• The last point that I’m going to make here before moving on is that while the approved applications for 404A are shrinking and shrinking it should be noted that the actual supply and production 404A is not being forcibly shrunk. What that means is that the government isn’t stepping in like they did with R-22 and saying that you can only produce/import X much per year. It is up to the manufacturers to balance the supply and demand with the shrinking marketplace and not the government.

Price Predictions

I’ve been doing these price prediction articles for a few years now and it has given me a unique opportunity to see the trend in pricing of R-404A over the years. Before I get into my prediction let’s take a quick look to see how the pricing has climbed over the years. Keep in mind that these prices are based off the standard 404A twenty-four pound cylinder and purchasing one at a time. The prices are obviously lower if you are purchasing a pallet or more. (Pallet pricing is about $140 a cylinder as of today.)

Those numbers are crazy. I’m not even sure where to begin. So between 2015-2016 we had a twenty percent jump. Then from 2016 to 2017 we jumped up like crazy. Eight percent price increase. This happened because of the new tariffs we discussed and also the shortage of R-125. Since the summer of 2017 prices have started to taper back down but they are still high at around $175 for a cylinder.

Here’s where I give you the bad news folks. I think we’re going to experience the same thing again next year. Once the season gets going we are still going to have to contend with all of the factors that I mentioned above. The only bright side that I can find is that Honeywell won’t be providing 404A to Europe anymore so they may have a bit of a backlog of inventory that will help keep prices from spiking too high.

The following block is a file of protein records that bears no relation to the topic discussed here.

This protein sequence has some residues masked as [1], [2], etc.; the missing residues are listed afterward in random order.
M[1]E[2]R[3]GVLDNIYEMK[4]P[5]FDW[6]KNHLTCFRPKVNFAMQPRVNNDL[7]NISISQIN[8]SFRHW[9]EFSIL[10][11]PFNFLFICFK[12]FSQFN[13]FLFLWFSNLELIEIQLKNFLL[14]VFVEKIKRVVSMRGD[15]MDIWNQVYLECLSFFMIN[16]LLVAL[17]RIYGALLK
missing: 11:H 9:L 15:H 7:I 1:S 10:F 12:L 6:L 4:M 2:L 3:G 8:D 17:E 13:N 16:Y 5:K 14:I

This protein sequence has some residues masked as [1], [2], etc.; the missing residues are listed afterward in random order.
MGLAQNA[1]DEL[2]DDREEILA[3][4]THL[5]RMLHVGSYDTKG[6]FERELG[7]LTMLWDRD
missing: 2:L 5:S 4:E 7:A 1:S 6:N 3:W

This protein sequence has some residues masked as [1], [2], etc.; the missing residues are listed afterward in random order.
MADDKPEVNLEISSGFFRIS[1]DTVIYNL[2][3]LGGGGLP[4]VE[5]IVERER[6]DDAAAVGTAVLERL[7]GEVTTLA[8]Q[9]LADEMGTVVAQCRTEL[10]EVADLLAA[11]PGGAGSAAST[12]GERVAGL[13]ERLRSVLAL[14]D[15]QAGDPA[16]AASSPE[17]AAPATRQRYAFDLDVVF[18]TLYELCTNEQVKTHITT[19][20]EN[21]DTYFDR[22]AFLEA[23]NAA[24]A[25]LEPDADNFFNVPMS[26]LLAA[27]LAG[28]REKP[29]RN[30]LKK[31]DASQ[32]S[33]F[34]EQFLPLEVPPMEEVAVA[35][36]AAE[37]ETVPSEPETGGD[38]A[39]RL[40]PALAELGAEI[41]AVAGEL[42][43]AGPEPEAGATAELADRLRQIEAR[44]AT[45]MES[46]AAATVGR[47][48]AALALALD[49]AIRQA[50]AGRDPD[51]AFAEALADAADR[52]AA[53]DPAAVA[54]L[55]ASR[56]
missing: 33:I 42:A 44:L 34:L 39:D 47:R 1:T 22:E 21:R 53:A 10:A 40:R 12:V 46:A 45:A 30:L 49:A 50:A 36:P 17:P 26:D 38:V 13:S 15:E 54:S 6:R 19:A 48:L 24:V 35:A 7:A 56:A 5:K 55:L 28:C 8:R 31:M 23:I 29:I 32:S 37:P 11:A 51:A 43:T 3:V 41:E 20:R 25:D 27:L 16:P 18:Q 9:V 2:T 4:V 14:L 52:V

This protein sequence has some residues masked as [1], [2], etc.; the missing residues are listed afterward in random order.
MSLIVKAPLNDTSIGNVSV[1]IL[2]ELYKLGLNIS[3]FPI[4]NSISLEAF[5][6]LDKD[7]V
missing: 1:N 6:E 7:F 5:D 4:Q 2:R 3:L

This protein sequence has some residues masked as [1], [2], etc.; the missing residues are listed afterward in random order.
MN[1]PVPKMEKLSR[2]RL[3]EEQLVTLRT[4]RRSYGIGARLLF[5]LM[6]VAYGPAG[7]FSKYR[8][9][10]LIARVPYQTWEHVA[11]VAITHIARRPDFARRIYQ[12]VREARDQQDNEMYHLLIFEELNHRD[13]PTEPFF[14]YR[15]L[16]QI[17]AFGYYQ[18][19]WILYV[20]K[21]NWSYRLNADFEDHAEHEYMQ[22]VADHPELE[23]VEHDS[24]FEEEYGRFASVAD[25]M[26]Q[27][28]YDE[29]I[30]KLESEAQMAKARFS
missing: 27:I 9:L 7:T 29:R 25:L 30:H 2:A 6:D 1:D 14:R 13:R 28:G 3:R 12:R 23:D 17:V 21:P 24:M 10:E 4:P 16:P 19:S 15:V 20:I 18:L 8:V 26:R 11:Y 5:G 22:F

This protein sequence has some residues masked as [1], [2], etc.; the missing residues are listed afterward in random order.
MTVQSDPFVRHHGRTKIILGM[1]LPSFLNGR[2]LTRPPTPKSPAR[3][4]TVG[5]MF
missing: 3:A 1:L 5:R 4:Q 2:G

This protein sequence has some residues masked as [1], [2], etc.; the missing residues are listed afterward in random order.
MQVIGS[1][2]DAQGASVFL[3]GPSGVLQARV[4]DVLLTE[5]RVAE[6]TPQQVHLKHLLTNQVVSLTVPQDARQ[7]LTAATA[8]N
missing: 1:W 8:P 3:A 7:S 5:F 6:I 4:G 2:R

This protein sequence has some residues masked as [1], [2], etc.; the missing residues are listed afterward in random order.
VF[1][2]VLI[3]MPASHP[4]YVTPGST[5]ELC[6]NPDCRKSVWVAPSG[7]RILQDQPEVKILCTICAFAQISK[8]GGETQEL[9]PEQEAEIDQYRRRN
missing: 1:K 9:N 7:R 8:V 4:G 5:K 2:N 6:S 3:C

My pricing prediction for the summer of 2018 R-404A is around $210.00 a cylinder. If you were to purchase a pallet of forty cylinders next summer expect to see a price in the $160s per cylinder. I wish I had better news for you folks but these numbers are what the facts all point too.

Conclusion

The question a lot of you may be asking is how can I avoid this price gouging situation during next year’s summer? Well folks, the answer is pretty simple and it’s exactly what I used to do when I purchased R-134a. Buy in bulk and buy in the dead of winter. Prices aren’t going to go any lower then they are in December and January. It’s a simple supply and demand concept. Barely any one is buying at this time and the demand is all but stopped unless your are in Phoenix.

Distributors still have numbers to meet. Sure they have their curved budgets for the summer months but they will gladly take a large sale and will be more than willing to cut you a deal so that they can get the business. Yes, you will have to sit on your inventory for a bit but think about how comfortable you will be in the summer, and if the pricing does sky rocket again you can sit back and make a ton of profit off each pound you sell while your competitors are paying sky-high prices.

R-1234YF Pricing

If you haven’t heard of 1234yf yet then I can assure you that you will soon. Especially if you have a newer car that’s out of warranty. You’ll really hear about it then when you get a leak in your system and you get that nice recharge bill.

1234yf is the latest and greatest when it comes to automotive refrigerant. This new refrigerant is designed to take the place of the HFC R-134a. 134a has been used since the early 1990’s but has since fallen out of favor with companies and governments due to it’s high Global Warming Potential. While R-134a has already been phased out in the European Union it has not quite taken hold yet in the United States. Don’t get me wrong though folks it’s coming and it has been coming since 2013-2014. The first few models to start using YF in the United States were Fiat, then Chrysler, then Ford, then Toyota, and so on and so on. Heck, the truck I want to get next year (Toyota Tundra) is using 1234yf.

My point is folks that it’s everywhere and it’s growing fast. Give it a few years and R-134a will go the way of R-12. The only people using it will be clunkers or ‘antique’ car restorers. 1234yf with it’s expensive price tag will be the only real option for automotive applications at least until Daimler perfects their R-744 systems. So, the question is what will the pricing of 1234yf do next year in 2018? Will it remain the same, climb drastically, or start to decline? Let’s dive in and find out.

Considerations